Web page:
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April 1990

Treatment of Renal Failure Associated With Multiple Myeloma: Plasmapheresis, Hemodialysis, and Chemotherapy

Author Affiliations

From the Divisions of Nephrology and Internal Medicine (Dr Johnson), Hematology and Internal Medicine (Dr Kyle), and Laboratory Medicine (Drs Pineda and Holley) and the Section of Biostatistics (Dr O'Brien), Mayo Clinic and Mayo Foundation, Rochester, Minn.

Arch Intern Med. 1990;150(4):863-869. doi:10.1001/archinte.1990.00390160111022

• The aims of this study were to examine in a prospective, randomized trial the efficacy of plasmapheresis in preventing irreversible renal failure in patients with multiple myeloma and to study the renal biopsy tissues from such patients. Twenty-one patients with active myeloma and progressive renal failure were randomized to one of two groups: group 1, forced diuresis and chemotherapy (10 patients), and group 2, forced diuresis, chemotherapy, and plasmapheresis (11 patients). Plasmapheresis and chemotherapy lowered the serum myeloma protein value much more rapidly than chemotherapy alone. Of 5 patients who were oliguric and undergoing dialysis at presentation, only 3 who were treated by plasmapheresis recovered. Of 16 polyuric patients, 5 in group 1 and 7 in group 2 showed improvement in renal function. The main factor that determined irreversibility of renal failure was the severity of myeloma cast formation.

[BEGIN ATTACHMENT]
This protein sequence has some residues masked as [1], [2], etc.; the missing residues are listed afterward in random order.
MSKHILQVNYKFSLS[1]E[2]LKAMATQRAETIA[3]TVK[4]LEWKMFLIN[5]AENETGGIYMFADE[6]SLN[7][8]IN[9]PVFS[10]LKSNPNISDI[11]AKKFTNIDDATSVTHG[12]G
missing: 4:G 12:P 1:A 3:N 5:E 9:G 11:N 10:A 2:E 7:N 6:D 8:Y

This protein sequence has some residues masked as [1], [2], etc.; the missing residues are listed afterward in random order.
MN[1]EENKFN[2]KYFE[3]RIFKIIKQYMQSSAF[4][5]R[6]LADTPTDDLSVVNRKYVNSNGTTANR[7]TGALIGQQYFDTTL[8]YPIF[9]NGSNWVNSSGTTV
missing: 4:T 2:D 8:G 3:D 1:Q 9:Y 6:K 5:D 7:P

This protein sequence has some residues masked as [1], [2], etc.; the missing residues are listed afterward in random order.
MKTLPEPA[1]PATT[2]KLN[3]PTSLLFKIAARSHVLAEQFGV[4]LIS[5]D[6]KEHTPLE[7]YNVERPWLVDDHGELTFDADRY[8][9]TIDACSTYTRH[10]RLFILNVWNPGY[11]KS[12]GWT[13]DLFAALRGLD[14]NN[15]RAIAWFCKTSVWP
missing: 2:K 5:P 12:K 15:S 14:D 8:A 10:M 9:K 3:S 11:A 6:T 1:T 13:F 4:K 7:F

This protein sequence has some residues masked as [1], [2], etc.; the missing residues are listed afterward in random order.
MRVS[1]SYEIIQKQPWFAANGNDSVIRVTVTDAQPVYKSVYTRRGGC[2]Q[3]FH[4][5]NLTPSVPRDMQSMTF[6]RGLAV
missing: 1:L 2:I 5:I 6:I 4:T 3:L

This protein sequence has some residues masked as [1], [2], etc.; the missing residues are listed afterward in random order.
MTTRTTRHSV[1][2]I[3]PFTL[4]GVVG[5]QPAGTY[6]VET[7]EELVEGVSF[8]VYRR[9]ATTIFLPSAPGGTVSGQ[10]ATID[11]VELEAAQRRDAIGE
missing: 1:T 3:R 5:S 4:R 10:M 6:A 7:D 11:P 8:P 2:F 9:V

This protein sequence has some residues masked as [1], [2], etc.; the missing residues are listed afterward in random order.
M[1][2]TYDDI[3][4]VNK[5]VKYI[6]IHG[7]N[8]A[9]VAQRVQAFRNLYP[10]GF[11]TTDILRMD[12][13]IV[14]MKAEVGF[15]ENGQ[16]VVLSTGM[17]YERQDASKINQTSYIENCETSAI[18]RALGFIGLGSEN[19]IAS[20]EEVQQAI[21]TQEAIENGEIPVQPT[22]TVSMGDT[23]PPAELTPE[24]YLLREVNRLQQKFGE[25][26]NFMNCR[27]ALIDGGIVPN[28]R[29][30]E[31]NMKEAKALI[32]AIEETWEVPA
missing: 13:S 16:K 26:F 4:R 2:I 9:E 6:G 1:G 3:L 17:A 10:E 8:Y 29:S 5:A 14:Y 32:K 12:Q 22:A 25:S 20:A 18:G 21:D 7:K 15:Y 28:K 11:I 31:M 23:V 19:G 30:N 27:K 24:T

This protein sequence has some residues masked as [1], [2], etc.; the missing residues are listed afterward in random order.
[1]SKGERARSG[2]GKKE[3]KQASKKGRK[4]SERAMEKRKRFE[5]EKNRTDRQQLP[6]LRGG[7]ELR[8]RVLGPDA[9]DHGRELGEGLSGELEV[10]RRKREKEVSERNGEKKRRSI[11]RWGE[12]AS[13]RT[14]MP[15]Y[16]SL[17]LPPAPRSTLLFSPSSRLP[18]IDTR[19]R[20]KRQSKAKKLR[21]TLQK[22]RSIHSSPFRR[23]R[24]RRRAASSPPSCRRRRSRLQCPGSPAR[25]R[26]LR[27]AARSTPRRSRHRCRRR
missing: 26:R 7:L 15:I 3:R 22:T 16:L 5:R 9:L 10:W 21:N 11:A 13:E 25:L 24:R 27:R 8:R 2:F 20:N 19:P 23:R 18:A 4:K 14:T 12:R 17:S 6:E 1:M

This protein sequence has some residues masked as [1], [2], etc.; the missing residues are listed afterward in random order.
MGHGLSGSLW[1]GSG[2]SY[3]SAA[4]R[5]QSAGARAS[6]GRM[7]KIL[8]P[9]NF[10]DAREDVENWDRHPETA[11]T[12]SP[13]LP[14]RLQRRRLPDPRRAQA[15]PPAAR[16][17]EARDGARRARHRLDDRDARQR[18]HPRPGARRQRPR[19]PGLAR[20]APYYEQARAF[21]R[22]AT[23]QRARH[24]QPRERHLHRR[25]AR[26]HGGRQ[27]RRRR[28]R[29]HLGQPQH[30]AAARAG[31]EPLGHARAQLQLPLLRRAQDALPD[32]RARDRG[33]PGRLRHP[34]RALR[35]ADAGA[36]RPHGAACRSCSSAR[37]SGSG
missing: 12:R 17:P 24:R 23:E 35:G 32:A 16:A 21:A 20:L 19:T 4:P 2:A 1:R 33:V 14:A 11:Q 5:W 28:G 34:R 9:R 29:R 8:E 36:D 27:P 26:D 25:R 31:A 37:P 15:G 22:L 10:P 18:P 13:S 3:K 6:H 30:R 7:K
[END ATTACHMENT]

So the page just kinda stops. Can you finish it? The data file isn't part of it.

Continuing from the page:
(Arch Intern Med. 1990;150:863-869

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